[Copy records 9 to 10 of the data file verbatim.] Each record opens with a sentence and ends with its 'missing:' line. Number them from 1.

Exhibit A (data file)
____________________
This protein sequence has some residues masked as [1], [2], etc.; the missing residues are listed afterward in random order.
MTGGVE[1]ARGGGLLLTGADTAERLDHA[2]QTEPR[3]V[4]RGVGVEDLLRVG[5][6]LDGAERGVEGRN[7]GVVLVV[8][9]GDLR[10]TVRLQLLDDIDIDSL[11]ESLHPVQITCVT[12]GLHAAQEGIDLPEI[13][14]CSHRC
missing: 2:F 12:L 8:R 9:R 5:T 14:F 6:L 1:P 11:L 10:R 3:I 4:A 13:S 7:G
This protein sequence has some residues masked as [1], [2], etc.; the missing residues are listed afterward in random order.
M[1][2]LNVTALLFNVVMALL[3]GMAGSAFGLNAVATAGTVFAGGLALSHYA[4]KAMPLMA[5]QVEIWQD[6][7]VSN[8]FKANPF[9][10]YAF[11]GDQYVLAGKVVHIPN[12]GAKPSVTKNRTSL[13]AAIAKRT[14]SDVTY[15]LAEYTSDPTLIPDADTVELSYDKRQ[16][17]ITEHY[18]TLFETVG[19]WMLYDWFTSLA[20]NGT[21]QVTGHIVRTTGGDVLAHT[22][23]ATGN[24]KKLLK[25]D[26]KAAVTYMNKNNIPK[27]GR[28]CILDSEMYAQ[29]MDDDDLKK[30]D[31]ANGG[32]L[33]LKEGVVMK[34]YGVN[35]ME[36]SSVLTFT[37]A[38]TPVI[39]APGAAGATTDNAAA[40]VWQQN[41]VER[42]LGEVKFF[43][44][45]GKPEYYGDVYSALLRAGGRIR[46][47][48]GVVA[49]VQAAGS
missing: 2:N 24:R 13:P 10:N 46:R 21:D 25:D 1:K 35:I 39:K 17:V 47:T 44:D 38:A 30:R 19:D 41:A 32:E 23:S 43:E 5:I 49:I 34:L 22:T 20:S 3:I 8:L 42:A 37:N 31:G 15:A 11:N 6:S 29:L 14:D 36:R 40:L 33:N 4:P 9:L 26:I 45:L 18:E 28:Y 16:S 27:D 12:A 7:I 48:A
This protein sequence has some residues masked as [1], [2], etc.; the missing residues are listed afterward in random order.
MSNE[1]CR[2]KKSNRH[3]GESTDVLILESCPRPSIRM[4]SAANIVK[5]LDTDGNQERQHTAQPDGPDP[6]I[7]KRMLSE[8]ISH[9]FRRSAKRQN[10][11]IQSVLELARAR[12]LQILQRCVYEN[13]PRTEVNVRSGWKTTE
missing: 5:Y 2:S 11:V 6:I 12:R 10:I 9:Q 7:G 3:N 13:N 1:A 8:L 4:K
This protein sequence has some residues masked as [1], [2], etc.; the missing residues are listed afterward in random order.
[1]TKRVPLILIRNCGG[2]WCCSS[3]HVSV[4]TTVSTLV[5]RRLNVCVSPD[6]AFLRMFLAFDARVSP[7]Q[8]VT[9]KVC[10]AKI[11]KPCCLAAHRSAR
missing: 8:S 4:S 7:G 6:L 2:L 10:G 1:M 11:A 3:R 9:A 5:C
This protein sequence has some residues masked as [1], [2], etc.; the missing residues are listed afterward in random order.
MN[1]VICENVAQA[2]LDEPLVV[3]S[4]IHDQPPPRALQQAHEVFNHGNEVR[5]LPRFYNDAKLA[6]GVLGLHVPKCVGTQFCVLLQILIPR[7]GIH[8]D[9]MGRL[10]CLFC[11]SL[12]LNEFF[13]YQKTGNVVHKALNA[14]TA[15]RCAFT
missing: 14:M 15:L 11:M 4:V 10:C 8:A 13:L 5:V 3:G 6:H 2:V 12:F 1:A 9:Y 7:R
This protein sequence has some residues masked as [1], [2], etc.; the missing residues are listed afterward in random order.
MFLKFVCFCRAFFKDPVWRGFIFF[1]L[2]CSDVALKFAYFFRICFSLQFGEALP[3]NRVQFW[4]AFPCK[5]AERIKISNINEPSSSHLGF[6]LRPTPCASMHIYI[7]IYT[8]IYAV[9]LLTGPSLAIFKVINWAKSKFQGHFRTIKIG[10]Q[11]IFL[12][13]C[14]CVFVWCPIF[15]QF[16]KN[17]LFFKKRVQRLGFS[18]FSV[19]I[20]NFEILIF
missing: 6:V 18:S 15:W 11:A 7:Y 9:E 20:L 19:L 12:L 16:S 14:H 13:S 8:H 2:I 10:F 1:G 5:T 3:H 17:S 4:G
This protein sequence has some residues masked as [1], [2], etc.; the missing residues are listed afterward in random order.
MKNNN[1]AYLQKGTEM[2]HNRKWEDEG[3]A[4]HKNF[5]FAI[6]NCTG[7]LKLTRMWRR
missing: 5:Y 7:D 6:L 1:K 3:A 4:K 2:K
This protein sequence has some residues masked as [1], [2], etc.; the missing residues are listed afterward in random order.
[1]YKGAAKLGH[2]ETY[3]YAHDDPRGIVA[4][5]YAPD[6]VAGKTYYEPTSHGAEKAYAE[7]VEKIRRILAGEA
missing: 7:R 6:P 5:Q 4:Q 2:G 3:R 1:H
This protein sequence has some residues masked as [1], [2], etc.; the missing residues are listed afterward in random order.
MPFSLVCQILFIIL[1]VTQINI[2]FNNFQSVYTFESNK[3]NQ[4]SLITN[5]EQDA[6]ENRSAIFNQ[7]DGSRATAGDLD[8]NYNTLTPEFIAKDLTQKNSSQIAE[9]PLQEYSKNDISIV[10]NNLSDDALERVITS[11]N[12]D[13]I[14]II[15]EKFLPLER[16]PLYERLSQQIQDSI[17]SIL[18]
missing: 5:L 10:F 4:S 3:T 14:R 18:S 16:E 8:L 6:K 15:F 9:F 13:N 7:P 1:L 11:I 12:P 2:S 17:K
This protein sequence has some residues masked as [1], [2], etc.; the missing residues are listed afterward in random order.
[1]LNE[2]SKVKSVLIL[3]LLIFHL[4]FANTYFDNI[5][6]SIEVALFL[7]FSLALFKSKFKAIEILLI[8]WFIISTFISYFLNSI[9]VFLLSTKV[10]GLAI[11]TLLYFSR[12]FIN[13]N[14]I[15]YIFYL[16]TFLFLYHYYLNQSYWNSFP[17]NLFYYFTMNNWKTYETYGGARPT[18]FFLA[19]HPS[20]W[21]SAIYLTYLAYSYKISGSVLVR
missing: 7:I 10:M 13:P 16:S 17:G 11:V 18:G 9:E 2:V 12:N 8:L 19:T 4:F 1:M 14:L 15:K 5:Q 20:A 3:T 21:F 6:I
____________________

This protein sequence has some residues masked as [1], [2], etc.; the missing residues are listed afterward in random order.
MPFSLVCQILFIIL[1]VTQINI[2]FNNFQSVYTFESNK[3]NQ[4]SLITN[5]EQDA[6]ENRSAIFNQ[7]DGSRATAGDLD[8]NYNTLTPEFIAKDLTQKNSSQIAE[9]PLQEYSKNDISIV[10]NNLSDDALERVITS[11]N[12]D[13]I[14]II[15]EKFLPLER[16]PLYERLSQQIQDSI[17]SIL[18]
missing: 5:L 10:F 4:S 3:T 14:R 18:S 16:E 8:L 6:K 15:F 9:F 13:N 7:P 1:L 11:I 12:P 2:S 17:K
This protein sequence has some residues masked as [1], [2], etc.; the missing residues are listed afterward in random order.
[1]LNE[2]SKVKSVLIL[3]LLIFHL[4]FANTYFDNI[5][6]SIEVALFL[7]FSLALFKSKFKAIEILLI[8]WFIISTFISYFLNSI[9]VFLLSTKV[10]GLAI[11]TLLYFSR[12]FIN[13]N[14]I[15]YIFYL[16]TFLFLYHYYLNQSYWNSFP[17]NLFYYFTMNNWKTYETYGGARPT[18]FFLA[19]HPS[20]W[21]SAIYLTYLAYSYKISGSVLVR
missing: 7:I 10:M 13:P 16:S 17:G 11:V 18:G 9:E 2:V 12:N 8:L 19:T 4:F 1:M 14:L 15:K 5:Q 20:A 3:T 21:F 6:I